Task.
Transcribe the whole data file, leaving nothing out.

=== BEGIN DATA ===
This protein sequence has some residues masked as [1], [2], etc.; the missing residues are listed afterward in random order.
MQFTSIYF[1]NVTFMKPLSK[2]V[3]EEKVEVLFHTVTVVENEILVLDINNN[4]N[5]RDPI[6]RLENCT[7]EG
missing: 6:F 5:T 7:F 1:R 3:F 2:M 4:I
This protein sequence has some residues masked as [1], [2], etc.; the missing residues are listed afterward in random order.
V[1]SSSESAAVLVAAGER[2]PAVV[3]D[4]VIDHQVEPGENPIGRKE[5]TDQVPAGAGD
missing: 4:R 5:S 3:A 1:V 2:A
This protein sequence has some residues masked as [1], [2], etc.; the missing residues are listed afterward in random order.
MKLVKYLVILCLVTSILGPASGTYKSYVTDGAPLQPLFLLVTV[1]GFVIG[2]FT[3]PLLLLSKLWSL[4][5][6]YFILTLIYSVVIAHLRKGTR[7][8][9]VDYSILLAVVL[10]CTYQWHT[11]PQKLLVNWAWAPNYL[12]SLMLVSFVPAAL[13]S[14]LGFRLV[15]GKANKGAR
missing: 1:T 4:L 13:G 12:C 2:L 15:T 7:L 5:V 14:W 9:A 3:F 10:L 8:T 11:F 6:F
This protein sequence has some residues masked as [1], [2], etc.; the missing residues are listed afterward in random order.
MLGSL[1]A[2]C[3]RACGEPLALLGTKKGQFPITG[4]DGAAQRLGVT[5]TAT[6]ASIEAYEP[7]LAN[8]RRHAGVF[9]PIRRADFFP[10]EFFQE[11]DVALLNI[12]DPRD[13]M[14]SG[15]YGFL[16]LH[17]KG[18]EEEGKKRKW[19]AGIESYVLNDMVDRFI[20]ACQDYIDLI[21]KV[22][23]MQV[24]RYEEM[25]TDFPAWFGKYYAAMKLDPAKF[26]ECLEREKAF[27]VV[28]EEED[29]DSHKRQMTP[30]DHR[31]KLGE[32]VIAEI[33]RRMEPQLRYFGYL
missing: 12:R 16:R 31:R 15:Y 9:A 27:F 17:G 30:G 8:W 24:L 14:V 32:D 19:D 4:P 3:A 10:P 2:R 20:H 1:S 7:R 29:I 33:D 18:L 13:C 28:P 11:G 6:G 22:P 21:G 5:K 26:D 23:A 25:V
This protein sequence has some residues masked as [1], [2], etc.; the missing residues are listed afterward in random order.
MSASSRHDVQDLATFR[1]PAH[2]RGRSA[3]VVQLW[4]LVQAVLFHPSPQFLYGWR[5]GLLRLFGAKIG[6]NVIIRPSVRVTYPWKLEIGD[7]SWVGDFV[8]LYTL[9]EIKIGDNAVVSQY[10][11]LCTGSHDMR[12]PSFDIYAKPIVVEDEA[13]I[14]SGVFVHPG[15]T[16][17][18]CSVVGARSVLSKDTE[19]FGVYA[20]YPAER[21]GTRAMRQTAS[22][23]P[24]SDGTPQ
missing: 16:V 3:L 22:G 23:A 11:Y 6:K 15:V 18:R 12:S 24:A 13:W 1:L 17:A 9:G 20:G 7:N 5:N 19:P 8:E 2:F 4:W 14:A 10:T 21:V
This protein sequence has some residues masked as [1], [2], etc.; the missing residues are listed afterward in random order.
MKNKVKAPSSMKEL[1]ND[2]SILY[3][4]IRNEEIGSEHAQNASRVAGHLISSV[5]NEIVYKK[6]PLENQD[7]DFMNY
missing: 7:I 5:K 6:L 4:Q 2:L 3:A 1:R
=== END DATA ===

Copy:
This protein sequence has some residues masked as [1], [2], etc.; the missing residues are listed afterward in random order.
MQFTSIYF[1]NVTFMKPLSK[2]V[3]EEKVEVLFHTVTVVENEILVLDINNN[4]N[5]RDPI[6]RLENCT[7]EG
missing: 6:F 5:T 7:F 1:R 3:F 2:M 4:I
This protein sequence has some residues masked as [1], [2], etc.; the missing residues are listed afterward in random order.
V[1]SSSESAAVLVAAGER[2]PAVV[3]D[4]VIDHQVEPGENPIGRKE[5]TDQVPAGAGD
missing: 4:R 5:S 3:A 1:V 2:A
This protein sequence has some residues masked as [1], [2], etc.; the missing residues are listed afterward in random order.
MKLVKYLVILCLVTSILGPASGTYKSYVTDGAPLQPLFLLVTV[1]GFVIG[2]FT[3]PLLLLSKLWSL[4][5][6]YFILTLIYSVVIAHLRKGTR[7][8][9]VDYSILLAVVL[10]CTYQWHT[11]PQKLLVNWAWAPNYL[12]SLMLVSFVPAAL[13]S[14]LGFRLV[15]GKANKGAR
missing: 1:T 4:L 13:G 12:C 2:L 15:T 7:L 5:V 14:W 9:A 3:F 10:L 8:T 11:F 6:F
This protein sequence has some residues masked as [1], [2], etc.; the missing residues are listed afterward in random order.
MLGSL[1]A[2]C[3]RACGEPLALLGTKKGQFPITG[4]DGAAQRLGVT[5]TAT[6]ASIEAYEP[7]LAN[8]RRHAGVF[9]PIRRADFFP[10]EFFQE[11]DVALLNI[12]DPRD[13]M[14]SG[15]YGFL[16]LH[17]KG[18]EEEGKKRKW[19]AGIESYVLNDMVDRFI[20]ACQDYIDLI[21]KV[22][23]MQV[24]RYEEM[25]TDFPAWFGKYYAAMKLDPAKF[26]ECLEREKAF[27]VV[28]EEED[29]DSHKRQMTP[30]DHR[31]KLGE[32]VIAEI[33]RRMEPQLRYFGYL
missing: 12:R 16:R 31:R 15:Y 9:A 27:F 17:G 30:G 8:W 24:L 14:V 32:D 19:D 4:P 3:A 10:P 2:R 20:H 1:S 7:R 29:I 33:D 18:L 13:C 28:P 11:G 6:G 22:P 21:G 5:K 26:D 23:A 25:V
This protein sequence has some residues masked as [1], [2], etc.; the missing residues are listed afterward in random order.
MSASSRHDVQDLATFR[1]PAH[2]RGRSA[3]VVQLW[4]LVQAVLFHPSPQFLYGWR[5]GLLRLFGAKIG[6]NVIIRPSVRVTYPWKLEIGD[7]SWVGDFV[8]LYTL[9]EIKIGDNAVVSQY[10][11]LCTGSHDMR[12]PSFDIYAKPIVVEDEA[13]I[14]SGVFVHPG[15]T[16][17][18]CSVVGARSVLSKDTE[19]FGVYA[20]YPAER[21]GTRAMRQTAS[22][23]P[24]SDGTPQ
missing: 16:V 3:L 22:G 23:A 11:Y 6:K 15:V 18:R 12:S 24:A 13:W 1:L 17:A 9:G 20:G 7:N 5:N 19:P 8:E 2:F 4:W 14:A 10:T 21:V
This protein sequence has some residues masked as [1], [2], etc.; the missing residues are listed afterward in random order.
MKNKVKAPSSMKEL[1]ND[2]SILY[3][4]IRNEEIGSEHAQNASRVAGHLISSV[5]NEIVYKK[6]PLENQD[7]DFMNY
missing: 7:I 5:K 6:L 4:Q 2:L 3:A 1:R